Escalation might go even further. The fact that Chinese nuclear missiles can now reach any American city raises the stakes dramatically. “When the bullets really start flying,” says Michael Hunzeker of George Mason University, “the American people, most of whom can’t find Taiwan on a map, will be hard-pressed to say, ‘No, I’m really willing to trade Los Angeles for Taipei.’”

Taiwanese officials acknowledge these grim trends. Even if America is willing to come to Taiwan’s aid, that is no use if it is not capable of doing so, Su Chi, a former secretary-general of Taiwan’s National Security Council, has argued. But the logical response, transforming Taiwan’s own defences, is hard when only a fifth of people think war will come. In the sleepy fishing village of Zhuwei, on the north-west coast, an area thought to be a prime landing site for the PLA, tourists eat stir-fried seafood in restaurants as multicoloured fishing vessels bob in the harbour. “The Chinese won’t invade,” says Lin Fu-fun, an airport safety inspector who has come to watch the waves splash on a jagged breakwater. “Our language and culture are the same.”
 

xiabonan

Junior Member
A Chinese phrase that perhaps best describes the Taiwanese people is this "respect and afraid of authority and power, and not appreciating of kindness and moral teachings".

As the article above suggests, most Taiwanese people do not want to die protecting the regime/island. As high as 60% Taiwanese believe that if a war comes the US will come protect and fight for them so that they don't have to die protecting their own land. How naive.

The Taiwanese don't even want to fight along the Americans. They want, and they indeed believe, that Americans will fight FOR them. I'm not sure if the US has ever done such a thing but even if they have done it in the past they will not do it for Taiwan. Most Americans can't even find Taiwan on a map or know this place.

Taiwan has been gradually abolishing the conscription system and reducing the time required for conscripts to stay in the army. In the past it used to be 2 years, it's now 3 months. Even then many still complain.

If you watch any Taiwanese political tv programs, you'll know that they are an idiotic bunch unwilling to fight for what they claim is a righteous cause. One of the most drilled item for the Taiwanese military is how to get the president out of Taiwan should an attack from mainland happen. Which leader thinks first of running away when his countrymen are under siege? Even Hitler did not escape.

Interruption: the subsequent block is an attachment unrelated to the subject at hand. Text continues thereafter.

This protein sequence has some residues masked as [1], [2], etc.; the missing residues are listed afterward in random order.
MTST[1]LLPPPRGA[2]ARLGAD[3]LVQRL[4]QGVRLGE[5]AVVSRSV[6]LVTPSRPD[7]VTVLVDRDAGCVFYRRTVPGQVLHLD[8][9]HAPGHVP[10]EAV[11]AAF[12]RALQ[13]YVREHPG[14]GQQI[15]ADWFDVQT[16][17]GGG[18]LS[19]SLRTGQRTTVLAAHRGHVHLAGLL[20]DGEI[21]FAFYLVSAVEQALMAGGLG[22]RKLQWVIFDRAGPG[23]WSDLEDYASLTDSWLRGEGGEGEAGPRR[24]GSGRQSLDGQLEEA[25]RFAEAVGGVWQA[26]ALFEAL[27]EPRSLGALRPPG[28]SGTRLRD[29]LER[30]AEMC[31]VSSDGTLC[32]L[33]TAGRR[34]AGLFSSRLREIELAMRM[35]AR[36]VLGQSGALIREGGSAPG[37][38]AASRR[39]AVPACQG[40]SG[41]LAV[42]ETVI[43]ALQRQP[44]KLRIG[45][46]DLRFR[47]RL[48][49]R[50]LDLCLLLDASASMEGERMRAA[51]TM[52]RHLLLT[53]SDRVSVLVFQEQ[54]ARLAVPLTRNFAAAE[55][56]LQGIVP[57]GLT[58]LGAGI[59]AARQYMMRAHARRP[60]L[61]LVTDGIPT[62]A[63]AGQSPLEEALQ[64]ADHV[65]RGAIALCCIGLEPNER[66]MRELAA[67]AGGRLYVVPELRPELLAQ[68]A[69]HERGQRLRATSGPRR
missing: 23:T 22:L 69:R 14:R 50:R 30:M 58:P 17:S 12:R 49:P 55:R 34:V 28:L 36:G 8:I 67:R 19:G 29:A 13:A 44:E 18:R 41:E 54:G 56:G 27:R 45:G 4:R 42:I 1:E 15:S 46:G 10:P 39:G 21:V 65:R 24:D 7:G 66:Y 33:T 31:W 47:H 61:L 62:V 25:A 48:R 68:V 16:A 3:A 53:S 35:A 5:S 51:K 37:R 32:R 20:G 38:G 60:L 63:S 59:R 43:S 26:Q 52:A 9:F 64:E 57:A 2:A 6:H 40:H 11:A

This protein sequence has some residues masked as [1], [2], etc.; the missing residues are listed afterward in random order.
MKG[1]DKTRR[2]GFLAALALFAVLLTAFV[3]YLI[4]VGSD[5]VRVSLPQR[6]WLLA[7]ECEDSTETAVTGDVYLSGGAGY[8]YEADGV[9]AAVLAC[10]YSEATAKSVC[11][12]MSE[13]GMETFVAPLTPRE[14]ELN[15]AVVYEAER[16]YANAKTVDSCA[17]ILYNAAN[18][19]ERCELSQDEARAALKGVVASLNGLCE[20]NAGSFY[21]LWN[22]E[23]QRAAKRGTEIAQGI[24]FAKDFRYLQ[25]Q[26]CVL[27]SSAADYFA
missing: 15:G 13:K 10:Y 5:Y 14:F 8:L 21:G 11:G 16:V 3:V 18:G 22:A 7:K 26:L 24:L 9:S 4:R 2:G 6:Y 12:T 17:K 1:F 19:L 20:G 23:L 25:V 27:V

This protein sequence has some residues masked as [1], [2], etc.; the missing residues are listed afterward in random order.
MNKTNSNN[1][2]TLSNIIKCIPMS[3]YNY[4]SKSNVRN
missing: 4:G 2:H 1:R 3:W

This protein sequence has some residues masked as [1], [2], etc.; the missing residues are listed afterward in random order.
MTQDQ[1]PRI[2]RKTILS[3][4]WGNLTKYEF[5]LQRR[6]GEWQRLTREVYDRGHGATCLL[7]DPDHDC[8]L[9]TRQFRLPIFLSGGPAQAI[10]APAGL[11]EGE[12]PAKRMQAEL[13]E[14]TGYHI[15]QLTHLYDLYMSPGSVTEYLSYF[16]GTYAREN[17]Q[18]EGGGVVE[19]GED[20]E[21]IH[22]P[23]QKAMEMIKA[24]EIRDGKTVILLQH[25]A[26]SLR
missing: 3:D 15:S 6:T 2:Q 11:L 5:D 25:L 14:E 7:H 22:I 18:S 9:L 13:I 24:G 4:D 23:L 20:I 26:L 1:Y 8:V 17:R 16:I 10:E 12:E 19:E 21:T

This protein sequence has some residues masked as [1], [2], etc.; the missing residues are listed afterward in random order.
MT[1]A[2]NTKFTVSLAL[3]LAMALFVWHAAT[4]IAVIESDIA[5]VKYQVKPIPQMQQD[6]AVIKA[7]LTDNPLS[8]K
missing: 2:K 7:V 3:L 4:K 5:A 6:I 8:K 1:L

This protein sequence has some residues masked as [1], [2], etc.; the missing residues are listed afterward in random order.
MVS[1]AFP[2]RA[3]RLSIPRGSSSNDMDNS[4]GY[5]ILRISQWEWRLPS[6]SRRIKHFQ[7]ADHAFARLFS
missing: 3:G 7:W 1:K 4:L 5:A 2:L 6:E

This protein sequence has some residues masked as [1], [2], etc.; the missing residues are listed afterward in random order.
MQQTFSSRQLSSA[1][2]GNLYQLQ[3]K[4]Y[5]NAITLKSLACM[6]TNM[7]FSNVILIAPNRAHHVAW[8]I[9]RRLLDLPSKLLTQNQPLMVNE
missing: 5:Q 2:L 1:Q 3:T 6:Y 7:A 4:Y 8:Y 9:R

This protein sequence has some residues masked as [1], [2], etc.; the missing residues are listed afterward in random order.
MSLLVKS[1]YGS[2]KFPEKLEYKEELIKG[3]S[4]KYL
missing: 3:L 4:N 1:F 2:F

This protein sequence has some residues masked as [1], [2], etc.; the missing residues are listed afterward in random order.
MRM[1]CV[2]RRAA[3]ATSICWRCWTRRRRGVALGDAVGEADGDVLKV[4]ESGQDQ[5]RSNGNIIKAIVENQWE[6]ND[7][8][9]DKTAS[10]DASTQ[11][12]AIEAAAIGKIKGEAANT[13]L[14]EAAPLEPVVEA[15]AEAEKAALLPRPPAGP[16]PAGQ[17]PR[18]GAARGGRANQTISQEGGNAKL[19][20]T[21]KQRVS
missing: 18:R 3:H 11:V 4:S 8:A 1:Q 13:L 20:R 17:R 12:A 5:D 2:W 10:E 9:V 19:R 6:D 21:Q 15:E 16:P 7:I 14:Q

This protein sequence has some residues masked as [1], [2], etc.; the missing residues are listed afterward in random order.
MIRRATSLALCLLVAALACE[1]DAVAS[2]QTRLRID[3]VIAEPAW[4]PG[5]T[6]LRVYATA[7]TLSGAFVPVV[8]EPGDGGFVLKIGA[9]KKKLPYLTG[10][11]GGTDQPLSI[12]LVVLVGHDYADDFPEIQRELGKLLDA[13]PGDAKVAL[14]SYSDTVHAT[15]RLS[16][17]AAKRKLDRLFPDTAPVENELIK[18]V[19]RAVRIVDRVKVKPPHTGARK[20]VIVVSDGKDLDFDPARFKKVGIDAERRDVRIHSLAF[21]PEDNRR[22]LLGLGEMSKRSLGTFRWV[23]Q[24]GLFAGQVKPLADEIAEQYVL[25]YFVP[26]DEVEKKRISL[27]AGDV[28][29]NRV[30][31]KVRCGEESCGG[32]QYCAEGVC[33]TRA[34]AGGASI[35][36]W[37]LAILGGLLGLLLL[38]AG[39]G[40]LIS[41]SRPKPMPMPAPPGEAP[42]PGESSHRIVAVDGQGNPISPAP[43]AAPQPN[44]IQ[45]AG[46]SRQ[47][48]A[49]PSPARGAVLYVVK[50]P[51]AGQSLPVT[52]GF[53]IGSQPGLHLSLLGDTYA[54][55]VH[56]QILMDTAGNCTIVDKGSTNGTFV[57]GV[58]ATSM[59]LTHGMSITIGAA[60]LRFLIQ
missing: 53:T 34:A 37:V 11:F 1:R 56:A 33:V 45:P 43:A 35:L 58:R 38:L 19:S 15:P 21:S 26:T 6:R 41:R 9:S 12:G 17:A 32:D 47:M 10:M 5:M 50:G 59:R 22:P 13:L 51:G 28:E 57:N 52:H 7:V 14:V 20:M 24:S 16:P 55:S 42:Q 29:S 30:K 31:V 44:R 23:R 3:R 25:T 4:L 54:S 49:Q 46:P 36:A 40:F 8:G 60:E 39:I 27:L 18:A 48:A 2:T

Temstar

Major
Registered Member
In another thread he was admiring the potential of decapitation weapons deployed by stealth platforms over Taiwan. The bloodlust in his spirit deserves no defense, but condemnation.
Surely of all the weapons that one could employ against Taiwan a decapitation strike weapon to take out the leadership is the most humane? It has the potential to cause proportion of ROC armed forced to lay down their arms and it directly punishes the actual people responsible for causing the current situation, rather than killing soldiers who are just following orders or innocent civilians?
 

OppositeDay

Junior Member
Registered Member
Taiwan has a total fertility rate of 1.0, i.e. every Taiwanese woman will on average have 1 child in her lifetime. Compare this with a FTR of 1.4 for Japan and one will see what kind of population crisis Taiwan is facing. The rapid aging of Taiwan means the longer China waits the fewer manpower Taiwan has, and an older Taiwan will likely be less willing to fight.

China is also facing a population crisis, but the Chinese government has far more power at its disposal. The government can, for example, mandate having 3 or more children as a condition for promotion in SOEs. China just needs to keep the economy growing and fixes its population problem. Once Chinese GDP is over 50 times that of Taiwan's (rather than 20 times as of now), it will be game over for Taiwan.

A lot of people worries about if the longer China waits the less Taiwanese self-identify as Chinese. But the situation is already grave with only about 10% Taiwanese self-identify as Chinese first. It really can't get much worse.

To be honest, as a PRC citizen I really don't mind if Taiwan goes independent provided Taiwan cedes all its offshore islands and a large military port on Taiwan itself to us and declare permanent neutrality (no foreign military relations, no intelligence sharing, etc). I know this is sacrilegious to a lot of people, but we really have different identities now (for younger generations at least). I see Dilraba Dilmurat as being 'one of us' in a way that I just don't see Lin Chi-ling.
 
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AssassinsMace

Lieutenant General
Not surprising since every US ally in Asia is expecting the US to do all the heavy lifting against China. That's why it's just laughable for anyone to taunt a gang-up against China. Yeah I'll tell when they'll join the US in military action against China. It'll be when the US is winning it and then they'll come in to join and gladly take credit. But if the US is not winning, they'll claim they had nothing to do with it.